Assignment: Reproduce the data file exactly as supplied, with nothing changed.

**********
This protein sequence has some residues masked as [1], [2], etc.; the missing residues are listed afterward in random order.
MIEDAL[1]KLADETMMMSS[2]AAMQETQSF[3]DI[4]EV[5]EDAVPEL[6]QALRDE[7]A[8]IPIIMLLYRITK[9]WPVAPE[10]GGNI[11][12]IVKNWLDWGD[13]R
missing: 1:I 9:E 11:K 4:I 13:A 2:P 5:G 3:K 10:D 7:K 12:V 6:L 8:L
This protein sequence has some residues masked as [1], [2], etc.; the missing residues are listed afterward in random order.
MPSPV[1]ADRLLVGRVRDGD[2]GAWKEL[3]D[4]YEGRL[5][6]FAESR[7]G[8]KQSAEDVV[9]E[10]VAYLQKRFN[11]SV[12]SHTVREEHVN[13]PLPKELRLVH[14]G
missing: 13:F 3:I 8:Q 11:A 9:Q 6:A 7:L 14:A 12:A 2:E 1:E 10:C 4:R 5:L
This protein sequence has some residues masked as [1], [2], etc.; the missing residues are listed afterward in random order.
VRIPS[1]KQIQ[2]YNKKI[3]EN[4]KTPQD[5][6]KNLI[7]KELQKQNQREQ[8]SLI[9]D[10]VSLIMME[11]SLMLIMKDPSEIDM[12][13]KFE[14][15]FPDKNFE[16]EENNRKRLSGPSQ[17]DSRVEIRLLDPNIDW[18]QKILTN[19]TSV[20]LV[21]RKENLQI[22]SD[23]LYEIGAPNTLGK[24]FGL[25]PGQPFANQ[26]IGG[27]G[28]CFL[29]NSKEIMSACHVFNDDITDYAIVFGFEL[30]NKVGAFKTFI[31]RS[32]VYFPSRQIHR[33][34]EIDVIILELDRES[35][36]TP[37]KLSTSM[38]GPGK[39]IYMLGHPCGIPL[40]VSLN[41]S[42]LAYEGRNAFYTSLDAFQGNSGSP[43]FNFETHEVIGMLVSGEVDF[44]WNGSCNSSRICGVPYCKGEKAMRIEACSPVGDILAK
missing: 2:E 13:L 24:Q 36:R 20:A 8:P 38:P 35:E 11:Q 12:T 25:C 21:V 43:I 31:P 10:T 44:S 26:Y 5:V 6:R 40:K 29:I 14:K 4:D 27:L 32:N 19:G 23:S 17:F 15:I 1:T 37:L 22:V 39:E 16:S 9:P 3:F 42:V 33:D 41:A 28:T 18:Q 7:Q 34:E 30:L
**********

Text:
This protein sequence has some residues masked as [1], [2], etc.; the missing residues are listed afterward in random order.
MIEDAL[1]KLADETMMMSS[2]AAMQETQSF[3]DI[4]EV[5]EDAVPEL[6]QALRDE[7]A[8]IPIIMLLYRITK[9]WPVAPE[10]GGNI[11][12]IVKNWLDWGD[13]R
missing: 1:I 9:E 11:K 4:I 13:A 2:P 5:G 3:K 10:D 7:K 12:V 6:L 8:L
This protein sequence has some residues masked as [1], [2], etc.; the missing residues are listed afterward in random order.
MPSPV[1]ADRLLVGRVRDGD[2]GAWKEL[3]D[4]YEGRL[5][6]FAESR[7]G[8]KQSAEDVV[9]E[10]VAYLQKRFN[11]SV[12]SHTVREEHVN[13]PLPKELRLVH[14]G
missing: 13:F 3:I 8:Q 11:A 9:Q 6:A 7:L 14:A 12:A 2:E 1:E 10:C 4:R 5:L
This protein sequence has some residues masked as [1], [2], etc.; the missing residues are listed afterward in random order.
VRIPS[1]KQIQ[2]YNKKI[3]EN[4]KTPQD[5][6]KNLI[7]KELQKQNQREQ[8]SLI[9]D[10]VSLIMME[11]SLMLIMKDPSEIDM[12][13]KFE[14][15]FPDKNFE[16]EENNRKRLSGPSQ[17]DSRVEIRLLDPNIDW[18]QKILTN[19]TSV[20]LV[21]RKENLQI[22]SD[23]LYEIGAPNTLGK[24]FGL[25]PGQPFANQ[26]IGG[27]G[28]CFL[29]NSKEIMSACHVFNDDITDYAIVFGFEL[30]NKVGAFKTFI[31]RS[32]VYFPSRQIHR[33][34]EIDVIILELDRES[35][36]TP[37]KLSTSM[38]GPGK[39]IYMLGHPCGIPL[40]VSLN[41]S[42]LAYEGRNAFYTSLDAFQGNSGSP[43]FNFETHEVIGMLVSGEVDF[44]WNGSCNSSRICGVPYCKGEKAMRIEACSPVGDILAK
missing: 2:E 13:L 24:Q 36:R 20:A 8:P 38:P 35:E 11:Q 12:T 25:C 21:V 43:I 31:P 10:T 44:S 26:Y 5:V 6:R 40:K 29:I 14:K 4:D 27:L 32:N 19:G 23:S 17:F 15:I 1:T 37:L 22:V 39:E 16:S 9:P 3:F 42:V 33:D 41:A 28:T 18:Q 7:Q 34:E 30:L